Just by being out there every Sunday, Wentz has separated himself from most quarterbacks in the NFL.

Of the 12 QBs who've started every game since opening day last year, only six have a career winning record. And of those six, only Wentz and Dak Prescott — both 24 — are under 28.

They'll meet for the third time Sunday night in Dallas, and whatever happens, both franchises are in good hands for the foreseeable future.

For the Eagles, these are heady days. Wentz is having an MVP season and Roseman and Joe Douglas have surrounded him with a deep and talented roster.

An entire generation of quarterbacks — Tom Brady, Ben Roethlisberger, Philip Rivers, Eli Manning, Drew Brees, Carson Palmer — will be retiring in the next few years. And most of the young QBs lining up to replace them are unproven. Even guys like Kirk Cousins, Matthew Stafford, Cam Newton and Russell Wilson will be in their mid-30s in five years.

How many NFL teams know who their quarterback will be in, let's say, 2023? The Texans with Deshaun Watson, the Rams with Jared Goff, Marcus Mariota in Tennessee and probably Jameis Winston in Tampa. And the Eagles and Cowboys. Anybody else?

Most NFL teams are in a constant search for that elite quarterback. Not around here. Not anymore.

The most important question facing almost every NFL team is one the Eagles won't have to even think about for a decade.

Brian Dawkins chooses longtime teammate for Hall of Fame intro

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Brian Dawkins chooses longtime teammate for Hall of Fame intro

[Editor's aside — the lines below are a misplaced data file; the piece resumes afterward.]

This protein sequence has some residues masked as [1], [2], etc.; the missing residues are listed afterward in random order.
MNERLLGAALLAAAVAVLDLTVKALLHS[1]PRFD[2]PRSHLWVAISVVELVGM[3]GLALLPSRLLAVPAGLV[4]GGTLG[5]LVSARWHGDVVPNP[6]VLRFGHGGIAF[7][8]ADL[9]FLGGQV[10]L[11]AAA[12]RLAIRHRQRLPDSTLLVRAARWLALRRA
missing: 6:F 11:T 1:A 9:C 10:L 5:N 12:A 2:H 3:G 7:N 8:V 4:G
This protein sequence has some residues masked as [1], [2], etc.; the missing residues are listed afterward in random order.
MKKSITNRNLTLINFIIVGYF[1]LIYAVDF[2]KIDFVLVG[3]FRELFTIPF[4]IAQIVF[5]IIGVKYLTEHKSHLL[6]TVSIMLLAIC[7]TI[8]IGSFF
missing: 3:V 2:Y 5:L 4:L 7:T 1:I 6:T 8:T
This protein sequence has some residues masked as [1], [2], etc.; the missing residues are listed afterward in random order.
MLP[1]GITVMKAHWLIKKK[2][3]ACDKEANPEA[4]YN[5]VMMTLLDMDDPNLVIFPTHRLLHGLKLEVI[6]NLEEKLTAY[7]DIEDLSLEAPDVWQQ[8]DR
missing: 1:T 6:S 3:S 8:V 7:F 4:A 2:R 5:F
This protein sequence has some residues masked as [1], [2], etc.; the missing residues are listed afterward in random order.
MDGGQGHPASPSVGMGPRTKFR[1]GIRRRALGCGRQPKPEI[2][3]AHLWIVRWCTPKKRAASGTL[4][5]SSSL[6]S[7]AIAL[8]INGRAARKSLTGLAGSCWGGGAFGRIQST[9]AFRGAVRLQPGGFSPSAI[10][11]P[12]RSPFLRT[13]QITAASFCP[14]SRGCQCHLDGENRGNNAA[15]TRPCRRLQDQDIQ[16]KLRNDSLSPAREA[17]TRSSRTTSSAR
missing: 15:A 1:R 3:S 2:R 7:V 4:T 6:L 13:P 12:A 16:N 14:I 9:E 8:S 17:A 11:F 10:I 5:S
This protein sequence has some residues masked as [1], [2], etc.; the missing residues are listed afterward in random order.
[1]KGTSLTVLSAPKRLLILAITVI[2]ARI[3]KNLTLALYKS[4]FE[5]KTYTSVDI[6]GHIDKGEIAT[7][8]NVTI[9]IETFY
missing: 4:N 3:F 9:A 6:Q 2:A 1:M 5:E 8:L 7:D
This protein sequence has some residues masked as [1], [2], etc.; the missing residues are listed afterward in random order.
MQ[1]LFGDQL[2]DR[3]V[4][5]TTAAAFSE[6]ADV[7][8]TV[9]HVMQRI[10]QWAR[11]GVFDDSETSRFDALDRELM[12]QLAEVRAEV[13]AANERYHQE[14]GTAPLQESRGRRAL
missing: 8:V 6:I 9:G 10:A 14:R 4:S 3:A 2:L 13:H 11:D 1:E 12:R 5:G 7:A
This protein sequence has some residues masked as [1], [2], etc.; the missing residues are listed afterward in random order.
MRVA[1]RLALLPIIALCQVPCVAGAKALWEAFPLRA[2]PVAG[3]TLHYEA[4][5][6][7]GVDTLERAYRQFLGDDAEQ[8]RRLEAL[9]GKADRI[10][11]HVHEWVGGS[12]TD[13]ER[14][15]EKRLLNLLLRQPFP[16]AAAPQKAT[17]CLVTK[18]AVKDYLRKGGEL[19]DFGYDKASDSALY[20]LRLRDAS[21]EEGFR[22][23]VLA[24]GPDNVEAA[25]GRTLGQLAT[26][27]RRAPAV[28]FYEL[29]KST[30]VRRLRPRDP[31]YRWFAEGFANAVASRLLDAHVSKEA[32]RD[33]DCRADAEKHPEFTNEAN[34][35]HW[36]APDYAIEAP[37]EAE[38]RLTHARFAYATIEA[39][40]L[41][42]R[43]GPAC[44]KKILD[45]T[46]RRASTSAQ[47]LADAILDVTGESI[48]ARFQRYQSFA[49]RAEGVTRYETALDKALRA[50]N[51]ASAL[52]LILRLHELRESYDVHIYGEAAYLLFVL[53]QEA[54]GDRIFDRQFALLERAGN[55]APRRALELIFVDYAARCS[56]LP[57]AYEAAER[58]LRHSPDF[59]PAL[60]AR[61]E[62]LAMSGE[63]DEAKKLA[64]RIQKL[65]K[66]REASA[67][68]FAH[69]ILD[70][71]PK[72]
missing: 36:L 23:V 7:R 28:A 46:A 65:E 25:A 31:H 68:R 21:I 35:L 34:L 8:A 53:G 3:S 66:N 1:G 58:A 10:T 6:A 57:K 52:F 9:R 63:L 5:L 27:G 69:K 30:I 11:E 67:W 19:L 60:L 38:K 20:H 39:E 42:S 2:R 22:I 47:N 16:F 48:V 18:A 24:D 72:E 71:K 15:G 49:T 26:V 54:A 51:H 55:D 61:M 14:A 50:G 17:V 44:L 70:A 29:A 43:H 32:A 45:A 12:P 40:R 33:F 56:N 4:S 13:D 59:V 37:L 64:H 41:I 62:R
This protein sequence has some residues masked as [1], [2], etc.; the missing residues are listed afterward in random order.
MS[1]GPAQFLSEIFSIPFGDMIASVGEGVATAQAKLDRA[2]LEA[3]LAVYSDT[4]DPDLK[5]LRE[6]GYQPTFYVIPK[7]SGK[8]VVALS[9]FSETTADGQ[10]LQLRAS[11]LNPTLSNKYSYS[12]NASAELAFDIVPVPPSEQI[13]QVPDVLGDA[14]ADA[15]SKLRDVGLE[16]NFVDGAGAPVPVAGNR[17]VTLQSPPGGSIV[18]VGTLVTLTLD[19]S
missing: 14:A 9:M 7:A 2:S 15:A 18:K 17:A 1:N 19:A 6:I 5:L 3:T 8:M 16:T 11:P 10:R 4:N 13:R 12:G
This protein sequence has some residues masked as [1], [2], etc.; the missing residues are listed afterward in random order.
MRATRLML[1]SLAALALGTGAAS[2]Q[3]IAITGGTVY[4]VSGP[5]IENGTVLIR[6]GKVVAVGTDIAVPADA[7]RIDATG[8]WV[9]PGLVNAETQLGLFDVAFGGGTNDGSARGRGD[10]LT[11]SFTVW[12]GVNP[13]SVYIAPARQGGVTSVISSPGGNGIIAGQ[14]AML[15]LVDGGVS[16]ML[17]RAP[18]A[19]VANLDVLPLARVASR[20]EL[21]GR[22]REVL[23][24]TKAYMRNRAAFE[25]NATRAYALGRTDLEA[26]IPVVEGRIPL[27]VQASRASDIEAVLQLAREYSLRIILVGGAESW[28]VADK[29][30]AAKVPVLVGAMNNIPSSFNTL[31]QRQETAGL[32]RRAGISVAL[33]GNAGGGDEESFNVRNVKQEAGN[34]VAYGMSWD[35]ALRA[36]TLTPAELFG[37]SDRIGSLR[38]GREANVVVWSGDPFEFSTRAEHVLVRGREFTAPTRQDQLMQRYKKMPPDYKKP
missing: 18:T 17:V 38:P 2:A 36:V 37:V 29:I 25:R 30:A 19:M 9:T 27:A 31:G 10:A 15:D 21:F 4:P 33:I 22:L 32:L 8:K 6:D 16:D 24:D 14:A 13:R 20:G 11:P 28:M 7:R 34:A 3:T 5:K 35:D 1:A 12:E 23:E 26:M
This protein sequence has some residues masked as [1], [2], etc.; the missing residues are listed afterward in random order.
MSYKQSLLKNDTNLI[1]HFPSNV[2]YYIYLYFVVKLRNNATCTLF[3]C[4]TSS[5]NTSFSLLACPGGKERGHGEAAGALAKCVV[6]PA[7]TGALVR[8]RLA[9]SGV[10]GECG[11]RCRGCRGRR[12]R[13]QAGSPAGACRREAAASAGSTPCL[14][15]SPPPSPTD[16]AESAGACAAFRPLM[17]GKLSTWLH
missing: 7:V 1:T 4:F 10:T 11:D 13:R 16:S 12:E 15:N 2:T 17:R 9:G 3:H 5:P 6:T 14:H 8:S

Brian Dawkins has chosen longtime teammate and close friend Troy Vincent to introduce him this summer at Dawk's Hall of Fame induction.

Dawkins was selected in February for enshrinement in the 2018 Pro Football Hall of Fame induction class.

"The presenter that will actually be on the stage will be Troy Vincent," Dawkins said in a video posted on the Pro Football Hall of Fame's website.

"My teammate in Philadelphia. We came there the same year. Almost from Day 1 he kind of ... not kind of, he took me under his wing on becoming a professional. Not just a football player but a professional. The details. The details that he went through, the particulars of how he played the position of cornerback was the same way he lived his life (and ran) his businesses that he had off the field.

"He's a guy I can call anytime. Any time of night. And tell him 100 percent all what's going on with me, and I know he's not going to judge me, and it's not going to leave his lips (for) anybody else.

"And the most important thing for me, being a man of faith, is that I know he's going to pray with me. So all those things combined are the reasons why Troy was the perfect guy to introduce me to the Hall of Fame."

Vincent, a native of Trenton and graduate of Pennsbury High in Fairless Hills, Bucks County, spent his first four seasons with the Dolphins before signing an offer sheet with the Eagles before the 1996 season that the Dolphins didn't match.

The Eagles drafted Dawkins in the second round a month after signing Vincent, and the two spent eight years together in the secondary, reaching the playoffs five times and the NFC Championship Game three times.

During those eight seasons, Vincent reached Pro Bowls and Dawkins made the first three of his nine Pro Bowls.

Vincent retired after the 2006 season and Dawkins after the 2011 season.

Dawkins, Vincent and Eric Allen are the only Eagles defensive backs picked to five or more Pro Bowls.